1103 posts
    April 17, 2014 at 10:10 am
    There`s a statute of limitations on being arrested for most crimes, there should be a statute of limitations on the carrying out of the sentence for the same crimes.
  3. Profile photo of DuckBoy87
    DuckBoy87 Male 18-29
    3074 posts
    April 17, 2014 at 10:11 am
    The statute of limitations has surely passed by now.
  4. Profile photo of normalfreak2
    normalfreak2 Male 18-29
    3033 posts
    April 17, 2014 at 10:16 am
    The state drated this up. This guy, from the looks of it, learned a serious lesson from the conviction alone. He started his own business, a family, to be a productive member of society, why take that away from him?
  5. Profile photo of nettech98
    nettech98 Male 50-59
    1039 posts
    April 17, 2014 at 10:18 am
    How about a third option?

    I don`t believe he should have to serve the whole 13 year sentence. No legal basis for that, just my opinion.

    But I don`t necessarily believe he should not somehow pay for the crime he was convicted of.

    I believe he should have his day in court where legal, moral, and mitigating arguments can be explored. He may very well get a drastically reduced sentence based on the mitigating factors, a pardon, or a commutation of his sentence.

    The statement by the victim might have some weight, but it`s certainly not up to him.

    Also, prison is for punishment - not rehabilitation.
  6. Profile photo of normalfreak2
    normalfreak2 Male 18-29
    3033 posts
    April 17, 2014 at 10:18 am
    Putting him in Jail would only cause a cycle of crime to start in his family again. The breadwinner goes to jail, Mother can`t afford anything, needs to go on welfare, kid may get into a gang. THere`s no reason to send this guy to prison. No one was hurt in the initial crime. We really need to address how we handle non-violent offenses and sentencing kids. I`m sorry, Unless you cause someone great harm, (murder, rape, Child abuse, etc) the first option shouldn`t be prison.
  7. Profile photo of normalfreak2
    normalfreak2 Male 18-29
    3033 posts
    April 17, 2014 at 10:19 am
    "Also, prison is for punishment - not rehabilitation."

    Biggest problem right there.
  8. Profile photo of 42467
    42467 Male 18-29
    745 posts
    April 17, 2014 at 10:30 am
    You said prison is for punishment, not rehabilitation. You`re right, in the US, it`s like that. But that`s also why we have the highest crime reccurence rate in the world.

    Maybe we should start to think about helping the prisoner not need to go back to crime?
  9. Profile photo of Grendel
    Grendel Male 40-49
    5622 posts
    April 17, 2014 at 10:34 am
    DuckBoy87-The statute of limitations has surely passed by now.
    The statute of limitations sets the maximum time after an event that legal proceedings based on that event may be initiated.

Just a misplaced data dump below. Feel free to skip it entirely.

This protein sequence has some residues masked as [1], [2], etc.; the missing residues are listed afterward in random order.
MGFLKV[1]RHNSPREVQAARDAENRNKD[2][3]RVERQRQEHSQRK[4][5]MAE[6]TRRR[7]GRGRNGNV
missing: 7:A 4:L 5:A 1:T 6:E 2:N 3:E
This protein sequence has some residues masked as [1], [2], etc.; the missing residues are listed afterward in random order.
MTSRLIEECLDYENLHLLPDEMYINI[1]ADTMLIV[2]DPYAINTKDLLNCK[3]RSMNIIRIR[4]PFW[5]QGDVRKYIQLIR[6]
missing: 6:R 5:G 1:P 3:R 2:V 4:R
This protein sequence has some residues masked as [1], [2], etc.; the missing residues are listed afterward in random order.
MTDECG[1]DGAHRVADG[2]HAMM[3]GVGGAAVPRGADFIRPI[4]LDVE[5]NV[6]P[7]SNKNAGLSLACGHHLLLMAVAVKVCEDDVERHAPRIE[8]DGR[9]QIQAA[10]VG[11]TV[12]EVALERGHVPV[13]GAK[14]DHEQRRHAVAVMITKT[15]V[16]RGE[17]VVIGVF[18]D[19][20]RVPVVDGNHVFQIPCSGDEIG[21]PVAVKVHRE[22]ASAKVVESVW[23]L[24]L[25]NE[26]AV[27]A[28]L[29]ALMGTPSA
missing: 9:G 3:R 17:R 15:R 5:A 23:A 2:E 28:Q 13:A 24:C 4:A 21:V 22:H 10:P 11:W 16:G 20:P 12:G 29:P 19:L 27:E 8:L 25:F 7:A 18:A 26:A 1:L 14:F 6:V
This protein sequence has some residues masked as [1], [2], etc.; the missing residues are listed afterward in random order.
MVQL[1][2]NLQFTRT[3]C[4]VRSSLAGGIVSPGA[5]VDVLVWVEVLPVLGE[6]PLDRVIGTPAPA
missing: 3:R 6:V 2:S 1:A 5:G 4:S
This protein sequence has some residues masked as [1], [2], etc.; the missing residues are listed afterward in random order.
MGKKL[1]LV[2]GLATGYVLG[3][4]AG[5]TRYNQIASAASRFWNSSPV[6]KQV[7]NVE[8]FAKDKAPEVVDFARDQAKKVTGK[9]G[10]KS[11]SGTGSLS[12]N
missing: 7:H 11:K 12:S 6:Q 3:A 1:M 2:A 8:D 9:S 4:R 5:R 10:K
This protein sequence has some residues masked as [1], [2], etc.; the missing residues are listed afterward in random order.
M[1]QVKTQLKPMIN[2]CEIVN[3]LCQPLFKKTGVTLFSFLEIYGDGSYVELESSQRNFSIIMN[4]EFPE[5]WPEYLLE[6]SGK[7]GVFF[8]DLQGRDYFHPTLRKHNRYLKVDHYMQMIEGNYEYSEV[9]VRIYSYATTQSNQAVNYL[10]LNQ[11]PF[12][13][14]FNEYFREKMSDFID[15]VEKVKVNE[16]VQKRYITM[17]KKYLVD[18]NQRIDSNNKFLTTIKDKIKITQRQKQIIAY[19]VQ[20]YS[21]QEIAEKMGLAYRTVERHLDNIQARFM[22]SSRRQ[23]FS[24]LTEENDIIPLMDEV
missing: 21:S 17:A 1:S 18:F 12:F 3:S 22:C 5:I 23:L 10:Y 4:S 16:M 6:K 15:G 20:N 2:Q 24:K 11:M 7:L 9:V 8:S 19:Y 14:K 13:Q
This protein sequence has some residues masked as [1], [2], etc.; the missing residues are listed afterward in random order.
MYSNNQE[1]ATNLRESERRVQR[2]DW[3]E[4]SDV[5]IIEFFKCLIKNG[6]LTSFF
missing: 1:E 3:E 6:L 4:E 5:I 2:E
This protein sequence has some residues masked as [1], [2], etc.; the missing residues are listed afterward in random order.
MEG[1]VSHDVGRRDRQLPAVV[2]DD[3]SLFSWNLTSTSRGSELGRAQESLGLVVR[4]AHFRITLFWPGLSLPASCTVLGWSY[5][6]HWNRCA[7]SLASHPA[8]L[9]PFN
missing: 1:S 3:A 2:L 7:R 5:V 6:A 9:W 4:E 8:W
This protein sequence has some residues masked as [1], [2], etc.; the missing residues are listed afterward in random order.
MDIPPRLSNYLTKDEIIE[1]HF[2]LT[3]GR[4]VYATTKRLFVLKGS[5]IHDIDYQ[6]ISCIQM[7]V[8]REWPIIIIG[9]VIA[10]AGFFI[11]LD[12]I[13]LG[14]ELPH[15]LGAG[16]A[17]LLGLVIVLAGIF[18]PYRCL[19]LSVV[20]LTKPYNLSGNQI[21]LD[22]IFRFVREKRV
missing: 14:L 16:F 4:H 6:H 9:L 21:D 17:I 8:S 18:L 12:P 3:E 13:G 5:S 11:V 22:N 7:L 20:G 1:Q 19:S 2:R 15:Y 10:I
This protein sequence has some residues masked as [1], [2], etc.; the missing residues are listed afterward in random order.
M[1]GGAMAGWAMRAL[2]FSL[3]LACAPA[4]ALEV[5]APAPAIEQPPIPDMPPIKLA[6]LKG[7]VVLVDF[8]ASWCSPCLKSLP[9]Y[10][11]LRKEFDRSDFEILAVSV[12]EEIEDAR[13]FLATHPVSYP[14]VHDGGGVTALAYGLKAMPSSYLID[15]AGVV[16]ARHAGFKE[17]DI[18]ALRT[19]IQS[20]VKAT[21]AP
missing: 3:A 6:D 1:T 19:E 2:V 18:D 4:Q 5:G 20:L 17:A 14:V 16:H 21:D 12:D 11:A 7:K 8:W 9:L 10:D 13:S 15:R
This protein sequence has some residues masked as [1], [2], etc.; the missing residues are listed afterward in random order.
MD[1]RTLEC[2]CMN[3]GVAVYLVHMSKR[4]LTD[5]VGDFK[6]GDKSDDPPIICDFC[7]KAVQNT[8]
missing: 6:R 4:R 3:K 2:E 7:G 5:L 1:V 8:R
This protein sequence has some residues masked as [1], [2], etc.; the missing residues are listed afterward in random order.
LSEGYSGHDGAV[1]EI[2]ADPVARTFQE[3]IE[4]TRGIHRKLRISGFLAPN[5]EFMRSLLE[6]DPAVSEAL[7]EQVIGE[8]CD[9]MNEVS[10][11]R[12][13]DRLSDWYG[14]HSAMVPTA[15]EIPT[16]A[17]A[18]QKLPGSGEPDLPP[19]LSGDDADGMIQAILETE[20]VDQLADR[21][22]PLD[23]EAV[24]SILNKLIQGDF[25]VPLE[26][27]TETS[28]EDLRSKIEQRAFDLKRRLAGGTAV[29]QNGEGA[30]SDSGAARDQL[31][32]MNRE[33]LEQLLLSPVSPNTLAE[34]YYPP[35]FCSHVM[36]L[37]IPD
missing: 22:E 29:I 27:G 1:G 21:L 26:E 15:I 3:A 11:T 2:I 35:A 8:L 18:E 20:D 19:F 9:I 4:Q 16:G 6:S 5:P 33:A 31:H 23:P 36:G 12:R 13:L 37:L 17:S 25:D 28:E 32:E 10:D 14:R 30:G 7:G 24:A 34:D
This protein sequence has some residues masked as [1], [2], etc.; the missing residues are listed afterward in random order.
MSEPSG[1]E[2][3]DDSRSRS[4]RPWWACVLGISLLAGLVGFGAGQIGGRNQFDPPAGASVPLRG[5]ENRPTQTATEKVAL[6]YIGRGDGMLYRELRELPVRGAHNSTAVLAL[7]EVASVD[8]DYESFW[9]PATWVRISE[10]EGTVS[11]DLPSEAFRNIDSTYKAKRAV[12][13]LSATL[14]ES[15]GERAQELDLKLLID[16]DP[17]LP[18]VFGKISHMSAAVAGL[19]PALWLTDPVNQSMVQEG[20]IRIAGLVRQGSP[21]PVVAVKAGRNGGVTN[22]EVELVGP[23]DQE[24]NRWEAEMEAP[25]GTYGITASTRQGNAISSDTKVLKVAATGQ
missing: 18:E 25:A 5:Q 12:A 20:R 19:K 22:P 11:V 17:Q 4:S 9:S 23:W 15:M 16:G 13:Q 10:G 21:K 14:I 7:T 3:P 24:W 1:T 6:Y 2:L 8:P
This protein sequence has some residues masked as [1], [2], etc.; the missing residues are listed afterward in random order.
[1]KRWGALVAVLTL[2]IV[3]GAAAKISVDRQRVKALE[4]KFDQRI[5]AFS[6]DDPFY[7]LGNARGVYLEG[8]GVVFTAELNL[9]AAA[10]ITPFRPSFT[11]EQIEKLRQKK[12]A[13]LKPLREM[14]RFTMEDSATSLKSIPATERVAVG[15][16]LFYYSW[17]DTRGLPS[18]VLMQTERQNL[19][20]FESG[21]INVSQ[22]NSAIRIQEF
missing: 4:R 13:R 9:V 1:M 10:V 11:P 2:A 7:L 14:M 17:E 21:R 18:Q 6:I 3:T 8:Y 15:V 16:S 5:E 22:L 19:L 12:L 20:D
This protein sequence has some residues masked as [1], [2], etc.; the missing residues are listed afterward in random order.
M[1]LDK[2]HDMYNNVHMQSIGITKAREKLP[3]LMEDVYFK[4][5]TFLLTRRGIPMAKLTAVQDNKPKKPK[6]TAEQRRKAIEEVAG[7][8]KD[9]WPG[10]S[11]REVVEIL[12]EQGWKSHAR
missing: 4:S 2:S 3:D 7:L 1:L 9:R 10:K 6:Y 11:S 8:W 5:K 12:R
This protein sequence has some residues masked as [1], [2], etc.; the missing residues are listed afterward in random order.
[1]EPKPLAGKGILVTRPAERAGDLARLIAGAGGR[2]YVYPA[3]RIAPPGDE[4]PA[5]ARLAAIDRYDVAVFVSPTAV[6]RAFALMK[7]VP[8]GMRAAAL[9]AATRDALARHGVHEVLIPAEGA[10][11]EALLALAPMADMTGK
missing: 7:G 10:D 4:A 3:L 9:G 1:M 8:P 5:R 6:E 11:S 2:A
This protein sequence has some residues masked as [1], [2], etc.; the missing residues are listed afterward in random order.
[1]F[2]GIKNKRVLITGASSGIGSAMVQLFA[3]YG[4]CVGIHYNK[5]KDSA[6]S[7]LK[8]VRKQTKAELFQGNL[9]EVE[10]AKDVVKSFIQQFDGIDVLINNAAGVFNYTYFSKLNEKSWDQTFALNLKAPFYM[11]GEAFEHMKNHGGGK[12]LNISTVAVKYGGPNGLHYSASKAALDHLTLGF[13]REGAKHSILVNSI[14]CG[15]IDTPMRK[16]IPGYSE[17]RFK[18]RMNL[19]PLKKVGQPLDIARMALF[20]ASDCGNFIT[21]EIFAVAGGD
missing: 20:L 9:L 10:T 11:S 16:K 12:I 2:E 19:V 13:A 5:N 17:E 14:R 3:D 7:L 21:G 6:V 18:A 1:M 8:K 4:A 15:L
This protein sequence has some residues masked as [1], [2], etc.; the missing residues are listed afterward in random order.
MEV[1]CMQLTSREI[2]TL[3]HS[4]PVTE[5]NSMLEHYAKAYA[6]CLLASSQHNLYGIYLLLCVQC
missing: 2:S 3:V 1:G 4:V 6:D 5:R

The proceedings were initiated in time, so the sentence is valid. There is no statute on sentancing being carried out.

    So, the state is within its rights to enforce said sentence. BUT, I would like to see some common sense thrown in and his behavior since be taken into account.

    This goes back to: if you find out after 13 years that the government owes you money, you want them to pay up...BUT if they find out after 13 years that YOU owe the want them to forget about it.
  10. Profile photo of Mikeoxsbiggg
    Mikeoxsbiggg Male 30-39
    1503 posts
    April 17, 2014 at 10:38 am
    The state`s mistake 100% He should walk away as free as he was last month. If he was a criminal still and if it was an indictable or violent act perhaps something to consider.
  11. Profile photo of noblewolf
    noblewolf Male 40-49
    31 posts
    April 17, 2014 at 10:59 am
    I would ask for another sentencing trial since the first one was never carried out correctly. That is what he has a lawyer for.
  12. Profile photo of pazerlenis
    pazerlenis Male 40-49
    1375 posts
    April 17, 2014 at 11:01 am
    The right thing to do would be to take the unique circumstances into account and evaluate his current risk to society. If someone needs to go to jail over this, they should look into who failed to send the instructions.

    What will really happen is he will go to jail for it because of the politics and ego involved, but will be released early (maybe after a couple of years) for good behavior.
  13. Profile photo of broizfam
    broizfam Male 60-69
    4652 posts
    April 17, 2014 at 11:17 am
    He did as he was told. He made a good, law abiding (as far as we know) life for himself. He`s done better for himself and society than the jail time would have. He deserved punishment then. Doesn`t anymore. Send him home.
  14. Profile photo of chicagojay
    chicagojay Male 40-49
    2018 posts
    April 17, 2014 at 11:19 am
    Dont do the crime if you can`t do the time.
  15. Profile photo of richanddead
    richanddead Male 18-29
    3318 posts
    April 17, 2014 at 11:30 am
    He committed a crime, broke the law, and stole money. That was a conscious decision on his part, one he should be punished for. The time it took for proceedings to being is irrelevant to that point.